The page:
An adult coastal brown bear in Kinak Bay after catching a fresh Silver Salmon in a small creek. Katmai National Park and Preserve, in Alaska. Please click on the image above to view a larger version of this photo.
Just returned from a week on the Katmai Coast, photographing the great brown bears of the coastal region; and about a thousand gulls along with them! We had a nice time, a mix of weather, some good and bad luck with the photography, but a good trip overall. The ladies from England were a blast to shoot with, tons of fun; we laughed and laughed for the whole week, enjoying some great time together; great food, great accommodation, scenery, wildlife and fun. Just what a photo trip should be.
This bear was one of a few we saw in Kinak Bay, just north of Geographic Harbor. The Silver Salmon were running thick in this little creek, and the fishing was at time fast and furious. Great to see. Continue reading →
As I said in a recent post, on my recent trip to Katmai National Park and Preserve I really hoped to make some images that featured not only the great grizzly bears, but also the awesome fall colors of the boreal forest . The Black Cottonwoods of the area provide the perfect background for photographing grizzly bears, but rarely do photographers seem to combine the 2. Most folks come up to Alaska and shoot the bears in the summer, and I think they’re missing out. The classic shot of a grizzly bear fishing for salmon at Brooks Falls is nice, and only generally possible mid-summer, of course, but there are a lot of other opportunities around in the fall that can be equally exciting. Great fall colors make stunning backdrops, and can really bring a vibrancy to the image. Stepping back, zooming out, and letting the scene dictate the photos is often the key.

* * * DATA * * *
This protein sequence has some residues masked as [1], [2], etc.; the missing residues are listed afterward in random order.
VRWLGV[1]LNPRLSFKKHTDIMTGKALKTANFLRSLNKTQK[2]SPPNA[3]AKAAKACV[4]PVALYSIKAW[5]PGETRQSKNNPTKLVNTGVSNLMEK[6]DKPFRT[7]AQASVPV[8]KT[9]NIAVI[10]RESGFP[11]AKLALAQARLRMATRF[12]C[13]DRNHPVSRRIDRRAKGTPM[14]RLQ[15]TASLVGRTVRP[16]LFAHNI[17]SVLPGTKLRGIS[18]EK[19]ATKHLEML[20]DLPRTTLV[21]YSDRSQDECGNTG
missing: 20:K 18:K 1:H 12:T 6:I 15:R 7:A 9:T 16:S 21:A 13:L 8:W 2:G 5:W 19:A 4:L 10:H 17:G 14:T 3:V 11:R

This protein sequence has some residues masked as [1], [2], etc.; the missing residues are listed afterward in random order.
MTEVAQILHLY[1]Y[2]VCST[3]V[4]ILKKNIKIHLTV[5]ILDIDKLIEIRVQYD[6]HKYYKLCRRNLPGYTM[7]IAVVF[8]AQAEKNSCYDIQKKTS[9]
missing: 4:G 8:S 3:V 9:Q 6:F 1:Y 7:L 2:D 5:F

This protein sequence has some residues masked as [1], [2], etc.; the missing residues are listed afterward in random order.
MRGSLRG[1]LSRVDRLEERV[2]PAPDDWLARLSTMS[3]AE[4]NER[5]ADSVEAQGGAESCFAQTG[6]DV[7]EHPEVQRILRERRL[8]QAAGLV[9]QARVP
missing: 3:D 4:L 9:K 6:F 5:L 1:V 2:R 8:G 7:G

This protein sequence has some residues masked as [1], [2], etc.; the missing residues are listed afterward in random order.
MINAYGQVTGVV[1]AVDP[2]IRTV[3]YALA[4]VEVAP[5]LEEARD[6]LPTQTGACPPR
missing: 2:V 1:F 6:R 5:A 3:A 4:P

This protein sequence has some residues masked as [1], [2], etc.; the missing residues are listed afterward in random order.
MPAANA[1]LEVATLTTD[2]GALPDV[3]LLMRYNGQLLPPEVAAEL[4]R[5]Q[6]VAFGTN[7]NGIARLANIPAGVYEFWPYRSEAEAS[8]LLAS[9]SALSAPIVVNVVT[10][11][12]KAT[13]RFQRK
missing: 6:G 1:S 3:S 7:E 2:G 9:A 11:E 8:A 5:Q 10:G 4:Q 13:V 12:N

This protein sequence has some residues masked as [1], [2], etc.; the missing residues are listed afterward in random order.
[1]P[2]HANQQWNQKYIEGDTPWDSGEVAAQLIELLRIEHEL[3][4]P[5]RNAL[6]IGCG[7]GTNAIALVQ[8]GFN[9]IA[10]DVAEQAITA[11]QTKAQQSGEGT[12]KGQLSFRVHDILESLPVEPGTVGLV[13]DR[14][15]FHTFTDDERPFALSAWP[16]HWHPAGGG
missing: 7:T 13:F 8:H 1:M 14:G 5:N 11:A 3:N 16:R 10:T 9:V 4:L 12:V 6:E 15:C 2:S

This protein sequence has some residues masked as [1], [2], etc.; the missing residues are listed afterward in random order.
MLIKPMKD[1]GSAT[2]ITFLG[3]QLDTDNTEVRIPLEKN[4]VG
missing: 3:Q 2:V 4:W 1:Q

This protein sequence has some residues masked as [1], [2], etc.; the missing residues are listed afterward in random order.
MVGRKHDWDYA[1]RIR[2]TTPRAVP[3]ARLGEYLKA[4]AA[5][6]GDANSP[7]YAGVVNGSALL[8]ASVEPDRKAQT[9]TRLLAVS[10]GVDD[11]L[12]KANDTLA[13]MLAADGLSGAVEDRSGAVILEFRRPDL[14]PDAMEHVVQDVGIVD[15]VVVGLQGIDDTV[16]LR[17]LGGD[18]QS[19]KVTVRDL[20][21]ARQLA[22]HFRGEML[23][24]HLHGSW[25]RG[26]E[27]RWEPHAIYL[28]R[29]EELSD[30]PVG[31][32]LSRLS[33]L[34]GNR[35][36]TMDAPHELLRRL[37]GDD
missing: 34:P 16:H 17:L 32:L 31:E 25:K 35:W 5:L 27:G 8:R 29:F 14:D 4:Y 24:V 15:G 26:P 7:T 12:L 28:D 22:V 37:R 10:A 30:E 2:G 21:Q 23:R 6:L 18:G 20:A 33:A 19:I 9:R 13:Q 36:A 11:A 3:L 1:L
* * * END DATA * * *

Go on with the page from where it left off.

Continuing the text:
In this photo I enjoy the sense of relationship between subject and environment – the dichotomy is largely only a function of our thought processing. The idea that the “environment” is something other than everything is a little peculiar; the subject IS the environment, as equally as the environment is the subject. There is really no difference between the bear and his habitat. Continue reading →
One of the photos I wanted this year was some slower shutter speed blurs of grizzly bears chasing spawning Sockeye Salmon (Oncorhynchus nerka) up the river. This kind of image is difficult to do with grizzly bears; well, not difficult to do, but difficult to manage a photo that works. More so, I think, than with most other animals. The result of this is that it seems to take about 5 times as many attempts to get a decent ‘panblur’ of a grizzly bear than it might, for example, of a caribou or wolf. What I’m calling a ‘panblur’, for those of you who aren’t certain, is a technique of slowing down the shutter speed when shooting movement, so that the subject becomes blurred, rather than crisp and sharp. You can see in the image above the spashing water and the legs of the bear are not to sharp at all. By panning the camera along with the bear as it races through the water, Continue reading →
They say 3 is a lucky number – so here’s my third grizzly bear photo in a row. This was one of the prettiest grizzly bears I’ve seen, a really light blond color, with darker bands around the lower legs and face – simply a beautiful animal. I spent a lot of time shooting this bear, and got a number of runs like this, the bear coming directly at me, great light, nice background – what’s there to not like?